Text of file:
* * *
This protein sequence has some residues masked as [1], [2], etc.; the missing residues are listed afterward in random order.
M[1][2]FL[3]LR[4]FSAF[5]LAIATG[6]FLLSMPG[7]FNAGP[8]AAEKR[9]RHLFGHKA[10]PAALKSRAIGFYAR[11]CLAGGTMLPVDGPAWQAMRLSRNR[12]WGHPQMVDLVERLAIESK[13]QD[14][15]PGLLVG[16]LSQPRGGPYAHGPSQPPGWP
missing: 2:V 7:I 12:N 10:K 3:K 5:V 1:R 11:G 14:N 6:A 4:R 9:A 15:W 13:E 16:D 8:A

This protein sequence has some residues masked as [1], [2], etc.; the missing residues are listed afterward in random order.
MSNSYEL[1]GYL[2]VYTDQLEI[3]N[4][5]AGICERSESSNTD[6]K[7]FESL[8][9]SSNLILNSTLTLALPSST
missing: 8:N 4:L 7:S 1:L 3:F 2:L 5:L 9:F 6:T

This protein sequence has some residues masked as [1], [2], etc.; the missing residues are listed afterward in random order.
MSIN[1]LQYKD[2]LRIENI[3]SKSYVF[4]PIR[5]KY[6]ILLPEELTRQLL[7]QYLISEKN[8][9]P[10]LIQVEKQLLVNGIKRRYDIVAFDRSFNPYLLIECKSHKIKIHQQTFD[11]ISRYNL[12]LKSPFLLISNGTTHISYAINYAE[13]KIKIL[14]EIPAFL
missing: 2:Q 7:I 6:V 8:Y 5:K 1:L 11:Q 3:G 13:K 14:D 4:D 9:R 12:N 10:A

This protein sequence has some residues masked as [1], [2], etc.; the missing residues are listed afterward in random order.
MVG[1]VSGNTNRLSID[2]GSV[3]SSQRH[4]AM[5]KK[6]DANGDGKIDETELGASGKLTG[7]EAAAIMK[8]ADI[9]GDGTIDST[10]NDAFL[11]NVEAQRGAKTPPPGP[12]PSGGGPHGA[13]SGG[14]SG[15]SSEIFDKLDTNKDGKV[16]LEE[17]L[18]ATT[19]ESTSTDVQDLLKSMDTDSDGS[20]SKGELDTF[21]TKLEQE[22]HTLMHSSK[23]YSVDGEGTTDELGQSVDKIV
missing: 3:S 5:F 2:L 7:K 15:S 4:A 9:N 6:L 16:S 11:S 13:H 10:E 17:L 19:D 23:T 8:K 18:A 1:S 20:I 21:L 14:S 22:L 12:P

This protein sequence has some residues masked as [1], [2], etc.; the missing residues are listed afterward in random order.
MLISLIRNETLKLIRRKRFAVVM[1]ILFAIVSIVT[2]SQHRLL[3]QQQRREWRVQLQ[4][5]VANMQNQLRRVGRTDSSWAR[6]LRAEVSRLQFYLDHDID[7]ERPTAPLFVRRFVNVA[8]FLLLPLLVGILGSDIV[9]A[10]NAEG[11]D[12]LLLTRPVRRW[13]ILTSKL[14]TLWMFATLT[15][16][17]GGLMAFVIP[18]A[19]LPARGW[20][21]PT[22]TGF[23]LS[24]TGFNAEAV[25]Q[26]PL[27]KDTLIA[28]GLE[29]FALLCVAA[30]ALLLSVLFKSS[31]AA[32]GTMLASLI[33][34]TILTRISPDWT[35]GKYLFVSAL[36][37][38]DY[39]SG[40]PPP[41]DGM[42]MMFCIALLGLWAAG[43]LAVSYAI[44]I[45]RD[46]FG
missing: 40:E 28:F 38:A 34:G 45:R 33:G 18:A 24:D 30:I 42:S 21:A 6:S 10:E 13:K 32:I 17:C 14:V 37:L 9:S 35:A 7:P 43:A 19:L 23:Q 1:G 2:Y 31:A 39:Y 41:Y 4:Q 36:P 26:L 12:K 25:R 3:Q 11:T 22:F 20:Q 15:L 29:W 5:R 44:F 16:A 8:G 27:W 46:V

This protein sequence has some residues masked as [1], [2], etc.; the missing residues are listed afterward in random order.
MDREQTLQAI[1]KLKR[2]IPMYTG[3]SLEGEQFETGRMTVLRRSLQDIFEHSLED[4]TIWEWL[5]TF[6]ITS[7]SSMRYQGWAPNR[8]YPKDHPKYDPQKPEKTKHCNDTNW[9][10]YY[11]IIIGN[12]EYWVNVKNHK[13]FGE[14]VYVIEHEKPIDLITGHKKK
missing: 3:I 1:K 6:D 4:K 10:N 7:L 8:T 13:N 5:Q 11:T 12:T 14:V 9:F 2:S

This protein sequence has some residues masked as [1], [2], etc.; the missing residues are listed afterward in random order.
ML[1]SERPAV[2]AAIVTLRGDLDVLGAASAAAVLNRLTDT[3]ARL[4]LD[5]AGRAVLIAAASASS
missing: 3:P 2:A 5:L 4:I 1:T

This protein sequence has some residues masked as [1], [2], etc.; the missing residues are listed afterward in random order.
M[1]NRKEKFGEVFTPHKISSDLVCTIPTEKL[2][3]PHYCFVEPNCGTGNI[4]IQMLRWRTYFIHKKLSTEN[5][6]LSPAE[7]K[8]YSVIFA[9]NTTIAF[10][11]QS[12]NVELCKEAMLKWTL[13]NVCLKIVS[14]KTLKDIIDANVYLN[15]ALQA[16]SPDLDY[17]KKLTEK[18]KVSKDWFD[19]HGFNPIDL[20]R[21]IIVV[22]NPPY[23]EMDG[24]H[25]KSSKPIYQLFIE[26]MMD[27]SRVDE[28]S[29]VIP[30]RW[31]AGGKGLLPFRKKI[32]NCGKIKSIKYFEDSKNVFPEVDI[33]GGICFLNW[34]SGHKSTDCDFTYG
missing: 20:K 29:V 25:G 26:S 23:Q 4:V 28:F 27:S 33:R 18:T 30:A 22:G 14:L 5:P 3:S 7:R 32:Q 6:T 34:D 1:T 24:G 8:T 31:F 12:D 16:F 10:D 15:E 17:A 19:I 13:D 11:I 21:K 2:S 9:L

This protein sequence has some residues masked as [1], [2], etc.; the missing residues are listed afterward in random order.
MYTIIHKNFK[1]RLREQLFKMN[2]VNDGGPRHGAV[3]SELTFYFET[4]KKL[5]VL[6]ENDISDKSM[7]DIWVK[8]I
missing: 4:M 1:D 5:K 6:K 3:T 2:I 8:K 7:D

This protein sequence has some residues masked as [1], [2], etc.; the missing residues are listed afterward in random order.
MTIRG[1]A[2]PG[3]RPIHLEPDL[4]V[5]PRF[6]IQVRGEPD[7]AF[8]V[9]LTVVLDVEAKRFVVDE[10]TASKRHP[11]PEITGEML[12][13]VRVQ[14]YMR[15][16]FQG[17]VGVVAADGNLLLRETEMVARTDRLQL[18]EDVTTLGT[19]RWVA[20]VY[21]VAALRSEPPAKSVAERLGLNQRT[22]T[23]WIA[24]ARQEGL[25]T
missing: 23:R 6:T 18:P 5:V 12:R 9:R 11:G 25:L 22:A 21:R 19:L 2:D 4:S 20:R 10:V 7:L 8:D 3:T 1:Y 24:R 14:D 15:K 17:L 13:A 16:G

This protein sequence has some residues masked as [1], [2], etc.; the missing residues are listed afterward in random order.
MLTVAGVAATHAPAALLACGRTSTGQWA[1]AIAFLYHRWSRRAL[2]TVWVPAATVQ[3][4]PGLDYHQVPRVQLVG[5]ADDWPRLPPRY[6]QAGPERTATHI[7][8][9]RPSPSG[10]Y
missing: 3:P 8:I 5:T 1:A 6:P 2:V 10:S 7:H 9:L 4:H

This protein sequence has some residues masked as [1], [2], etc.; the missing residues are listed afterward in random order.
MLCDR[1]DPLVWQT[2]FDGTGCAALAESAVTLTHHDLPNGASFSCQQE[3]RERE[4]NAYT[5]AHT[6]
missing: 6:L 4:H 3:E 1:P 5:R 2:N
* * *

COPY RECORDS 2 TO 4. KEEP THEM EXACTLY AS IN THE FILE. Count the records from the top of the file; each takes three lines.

This protein sequence has some residues masked as [1], [2], etc.; the missing residues are listed afterward in random order.
MSNSYEL[1]GYL[2]VYTDQLEI[3]N[4][5]AGICERSESSNTD[6]K[7]FESL[8][9]SSNLILNSTLTLALPSST
missing: 8:N 4:L 7:S 1:L 3:F 2:L 5:L 9:F 6:T

This protein sequence has some residues masked as [1], [2], etc.; the missing residues are listed afterward in random order.
MSIN[1]LQYKD[2]LRIENI[3]SKSYVF[4]PIR[5]KY[6]ILLPEELTRQLL[7]QYLISEKN[8][9]P[10]LIQVEKQLLVNGIKRRYDIVAFDRSFNPYLLIECKSHKIKIHQQTFD[11]ISRYNL[12]LKSPFLLISNGTTHISYAINYAE[13]KIKIL[14]EIPAFL
missing: 2:Q 7:I 6:V 8:Y 5:K 1:L 11:Q 3:G 13:K 14:D 4:D 9:R 12:N 10:A

This protein sequence has some residues masked as [1], [2], etc.; the missing residues are listed afterward in random order.
MVG[1]VSGNTNRLSID[2]GSV[3]SSQRH[4]AM[5]KK[6]DANGDGKIDETELGASGKLTG[7]EAAAIMK[8]ADI[9]GDGTIDST[10]NDAFL[11]NVEAQRGAKTPPPGP[12]PSGGGPHGA[13]SGG[14]SG[15]SSEIFDKLDTNKDGKV[16]LEE[17]L[18]ATT[19]ESTSTDVQDLLKSMDTDSDGS[20]SKGELDTF[21]TKLEQE[22]HTLMHSSK[23]YSVDGEGTTDELGQSVDKIV
missing: 3:S 5:F 2:L 7:K 15:S 4:A 9:N 6:L 16:S 11:S 13:H 10:E 17:L 19:D 23:T 8:K 18:A 1:S 20:I 21:L 14:S 22:L 12:P